Global Financeeditor at large Andrea Fiano's letter to you, the reader.
VOL. 37 NO. 4
Who is next? And could it happen in my country? These are the most common questions we hear from the general public after a tumultuous few weeks with the collapse of at least three US banks, including Silicon Valley Bank and Signature Bank, and the last-minute acquisition of Credit Suisse by the arch-rival UBS in Switzerland. It is impossible to answer the two legitimate questions, but it is worth highlighting the many surprises that this turmoil has brought to light. We see central banks and treasury departments going above and beyond to guarantee depositors beyond the established limits set up by regulations, ready to protect all deposits (not the investors), and willing also to find a potential rescuer for a failed bank.
These central banks, fearing contagion, offered rich credit lines to failing institutions and eased regulations for loans and guarantees to guarantee liquidity throughout the financial system. With regional banks formerly deemed too small to be a risk are now deemed “too big to fail,” leading some to believe that the central banks from now on will guarantee any bank, no matter their size or their potential mistakes. As a result, the need for further regulation of small and medium banks is now felt stronger in the US and elsewhere. Still there is no certainty on how long it will take for an approval by the different governments and parliaments.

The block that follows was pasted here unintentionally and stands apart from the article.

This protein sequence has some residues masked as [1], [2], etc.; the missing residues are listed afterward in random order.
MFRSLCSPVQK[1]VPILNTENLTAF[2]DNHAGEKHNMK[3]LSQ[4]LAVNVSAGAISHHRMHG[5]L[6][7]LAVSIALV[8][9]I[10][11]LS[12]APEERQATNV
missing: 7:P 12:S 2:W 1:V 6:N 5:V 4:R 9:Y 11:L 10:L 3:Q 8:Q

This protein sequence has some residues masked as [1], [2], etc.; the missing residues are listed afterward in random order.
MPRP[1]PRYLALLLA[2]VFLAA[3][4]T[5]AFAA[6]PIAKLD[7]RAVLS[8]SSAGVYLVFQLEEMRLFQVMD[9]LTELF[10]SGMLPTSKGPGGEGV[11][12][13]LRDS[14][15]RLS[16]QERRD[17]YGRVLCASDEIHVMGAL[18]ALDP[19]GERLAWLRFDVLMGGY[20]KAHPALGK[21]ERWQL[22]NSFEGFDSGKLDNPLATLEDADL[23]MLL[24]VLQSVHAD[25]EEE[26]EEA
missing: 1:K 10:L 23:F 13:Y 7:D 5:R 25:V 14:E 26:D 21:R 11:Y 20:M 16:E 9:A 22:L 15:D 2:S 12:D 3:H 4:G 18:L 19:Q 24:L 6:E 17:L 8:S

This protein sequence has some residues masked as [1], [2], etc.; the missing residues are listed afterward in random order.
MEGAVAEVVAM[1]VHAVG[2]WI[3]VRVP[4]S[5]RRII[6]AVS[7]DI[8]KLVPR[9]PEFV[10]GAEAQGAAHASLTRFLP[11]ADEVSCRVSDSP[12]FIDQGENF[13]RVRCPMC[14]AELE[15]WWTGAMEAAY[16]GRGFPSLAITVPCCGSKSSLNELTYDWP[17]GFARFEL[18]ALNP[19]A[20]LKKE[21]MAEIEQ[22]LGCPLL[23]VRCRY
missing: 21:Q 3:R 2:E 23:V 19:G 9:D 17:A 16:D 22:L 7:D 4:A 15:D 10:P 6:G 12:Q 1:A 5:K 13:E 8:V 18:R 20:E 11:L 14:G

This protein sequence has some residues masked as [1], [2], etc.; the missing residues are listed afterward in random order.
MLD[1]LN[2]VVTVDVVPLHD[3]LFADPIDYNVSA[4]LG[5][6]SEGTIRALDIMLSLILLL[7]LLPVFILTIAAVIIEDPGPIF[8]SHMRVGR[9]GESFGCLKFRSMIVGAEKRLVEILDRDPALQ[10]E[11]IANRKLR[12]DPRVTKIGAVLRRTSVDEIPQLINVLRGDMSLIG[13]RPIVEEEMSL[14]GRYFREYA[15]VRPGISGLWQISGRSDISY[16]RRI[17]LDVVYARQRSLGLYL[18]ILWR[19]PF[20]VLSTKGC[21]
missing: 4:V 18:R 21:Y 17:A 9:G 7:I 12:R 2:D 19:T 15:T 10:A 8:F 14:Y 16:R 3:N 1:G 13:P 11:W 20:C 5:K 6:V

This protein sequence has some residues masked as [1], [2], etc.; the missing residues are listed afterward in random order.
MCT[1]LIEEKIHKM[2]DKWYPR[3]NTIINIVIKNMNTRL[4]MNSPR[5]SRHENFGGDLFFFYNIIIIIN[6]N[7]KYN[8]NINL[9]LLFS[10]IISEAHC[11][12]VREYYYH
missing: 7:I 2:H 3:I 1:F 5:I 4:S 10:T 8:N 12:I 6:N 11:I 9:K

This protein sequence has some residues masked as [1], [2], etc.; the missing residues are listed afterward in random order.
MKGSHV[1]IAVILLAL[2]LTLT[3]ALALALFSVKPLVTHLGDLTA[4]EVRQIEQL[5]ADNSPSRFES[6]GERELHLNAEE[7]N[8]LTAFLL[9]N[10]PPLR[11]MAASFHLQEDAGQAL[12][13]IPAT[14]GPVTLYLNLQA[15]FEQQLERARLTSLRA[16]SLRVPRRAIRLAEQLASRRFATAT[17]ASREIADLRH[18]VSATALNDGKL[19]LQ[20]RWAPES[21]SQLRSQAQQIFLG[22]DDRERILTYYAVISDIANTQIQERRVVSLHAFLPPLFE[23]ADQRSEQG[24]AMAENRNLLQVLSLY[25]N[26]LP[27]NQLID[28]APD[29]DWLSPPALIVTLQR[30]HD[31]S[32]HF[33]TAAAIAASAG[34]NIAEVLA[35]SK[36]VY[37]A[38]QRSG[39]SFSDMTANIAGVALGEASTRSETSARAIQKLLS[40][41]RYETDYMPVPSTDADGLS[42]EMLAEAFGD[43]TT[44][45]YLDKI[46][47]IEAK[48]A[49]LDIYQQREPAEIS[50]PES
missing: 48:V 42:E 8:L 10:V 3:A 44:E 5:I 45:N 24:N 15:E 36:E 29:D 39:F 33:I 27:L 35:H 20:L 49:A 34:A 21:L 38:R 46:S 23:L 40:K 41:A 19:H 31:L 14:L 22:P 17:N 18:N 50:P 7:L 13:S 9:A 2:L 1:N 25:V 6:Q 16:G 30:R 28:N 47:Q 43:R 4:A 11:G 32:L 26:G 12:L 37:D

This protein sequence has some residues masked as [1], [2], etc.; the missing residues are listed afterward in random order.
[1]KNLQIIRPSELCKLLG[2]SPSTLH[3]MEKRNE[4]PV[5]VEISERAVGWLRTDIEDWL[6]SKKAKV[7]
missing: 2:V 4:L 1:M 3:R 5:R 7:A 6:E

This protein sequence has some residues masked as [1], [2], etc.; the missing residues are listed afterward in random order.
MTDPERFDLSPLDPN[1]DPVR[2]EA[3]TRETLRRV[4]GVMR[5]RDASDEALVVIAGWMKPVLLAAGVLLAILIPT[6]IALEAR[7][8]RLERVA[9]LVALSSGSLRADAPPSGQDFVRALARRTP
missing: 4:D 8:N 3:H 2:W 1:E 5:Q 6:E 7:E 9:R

But governments aren’t the only ones with an outside role in shaping corporate governance. Our cover story notes renewed energy among activist investors, not just in the US but increasingly in other parts of the world. Given some of the debatable choices made by Swiss and US authorities in handling Credit Suisse, SVB and Signature Bank, investors may think they need to take a more active role.
Bank failures are not the only game in town and nothing happens in a financial vacuum. The issue presents our annual Investment Banking Awards and an ample supplement on the Middle East and its economic prospects. With bank failures in the West, eager financiers worldwide see potential to step in, bringing more geographic diversity to venture capital and startup funding.